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A serious problem on your part can easily cost you a customer, and a systemic problem can cost you many customers. A relentless commitment to top-notch customer service, on the other hand, can protect your existing customer base and help you build it further. Watch out for these 10 common customer complaints and keep these handy solutions in mind:You promised you’d get this fixed, but the problem just drags on and on. Problems that don’t get solved or complaints that don’t get addressed are deadly. Appoint a single individual (maybe yourself) to monitor and solve customer complaints. Empower this individual with the money and authority to get things fixed right away.I keep getting shuffled from one person to the next. Especially troublesome in larger organizations, the “complaint shuffle” usually results from insufficient accountability and a weak customerservice culture. Institute a simple standard operating procedure: Anyone who receives a customer complaint should follow up on it, from start to finish. Any “shuffling” should be strictly internal.You just don’t seem to care. This problem — perceived lack of empathy — may well be the No. 1 customer-service complaint today. Probable results, depending on the issue: dissatisfaction, wasted time and money, litigation, loss of profit and reputation. A few simple steps might keep the problem from deteriorating. Genuinely apologize. Get the facts. Thank the customer for letting you know that something’s wrong. Outline the steps you’ll take to fix the problem and follow up promptly.Nobody tells me a darn thing. If you’re dealing with particularly thorny or complex problems, customers expect progress reports. OK, it’s inconvenient, but delays will drive customers away from you. Place a note in your tickler to call customers back with news at periodic and appropriate intervals. Given the fast pace of the rental business, this may seem at first like it doesn’t fit this industry very well. However, more and more rental companies are increasing the retail side of their business, where an ordered item might be backlogged and generate customer complaints. There is also that customer who’s waiting for word about an item in your inventory that you said you would tell him about when it came time to dispose of the asset.That guy was just plain rude. Rudeness comes in many forms and fashions — an indifferent tone of voice, a “bureaucratic” demeanor, a pompous or snobbish approach to the problem. Rudeness and discourtesy have the potential to escalate a minor customer-service problem into a disaster. Intervene and fast. And get some heavy-duty customer-service training in place.That guy had no idea what to do. He may have been well-meaning, but when push came to shove, he didn’t know how to solve the problem. This may not send the customer out the door, but it certainly can cause irritation. Establish written principles and guidelines for handling customer-service problems. Then be sure all your people understand them.I explained what I needed, but she just doesn’t understand what I want. Here, the customer is probably trying to negotiate but is being rebuffed. The guy or gal on the other end of the conversation either truly doesn’t understand what the customer is talking about, or can’t (or maybe won’t) help. Over the long term, training in customer negotiation will be helpful. In the short term, good old-fashioned non-directive communication (repeating the customer’s complaint and affirming its legitimacy) can be the first step toward a solution.When I rented this thing, no one told me that I would need all of this other stuff. Don’t ignore anything that may cost your customer time or money later on. Complaints are sure to follow. Reinvent your procedure on how to counsel the customer on the project and analyze his or her probable needs, now and further on. Make sure the customer has the whole picture in mind and knows what he or she will need, and when and why.I talked with John (or Mary or Paul) and let me tell you, he (or she) was no help whatsoever. That counterperson represents your company. If the response to a complaint is awkward or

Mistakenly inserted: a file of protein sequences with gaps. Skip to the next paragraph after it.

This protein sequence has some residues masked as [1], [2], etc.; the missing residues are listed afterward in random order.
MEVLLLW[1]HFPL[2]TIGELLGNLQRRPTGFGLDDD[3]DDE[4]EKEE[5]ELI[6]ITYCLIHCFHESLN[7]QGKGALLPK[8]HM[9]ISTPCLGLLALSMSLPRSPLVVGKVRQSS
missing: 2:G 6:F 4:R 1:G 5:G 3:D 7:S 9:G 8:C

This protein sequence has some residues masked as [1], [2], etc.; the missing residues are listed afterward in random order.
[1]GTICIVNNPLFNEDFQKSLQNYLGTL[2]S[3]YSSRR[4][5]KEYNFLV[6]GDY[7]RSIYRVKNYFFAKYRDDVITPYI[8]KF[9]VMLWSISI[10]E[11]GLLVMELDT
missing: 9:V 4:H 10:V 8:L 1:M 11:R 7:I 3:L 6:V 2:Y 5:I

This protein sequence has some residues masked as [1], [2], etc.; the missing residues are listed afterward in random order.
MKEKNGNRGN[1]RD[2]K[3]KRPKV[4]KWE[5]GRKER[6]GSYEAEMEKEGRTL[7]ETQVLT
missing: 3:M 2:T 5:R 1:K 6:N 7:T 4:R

unaccommodating, you’ll simply raise your customer’s ire. It’s time to begin rewarding employees for doing a great job with customer service. Public recognition, bonuses and individual praise all promote this customer-service philosophy. So does the occasional coaching session for employees who don’t quite get it.Your competition down the street can do this for me. When you hear this, it’s possible that you’re behind the curve. And when the word gets out, any customer who can get better service down the street may just do that. So find out what your competition is offering. Become a mystery shopper if need be. And then make an honest assessment. If you are indeed at a competitive disadvantage, it may be time to add the service.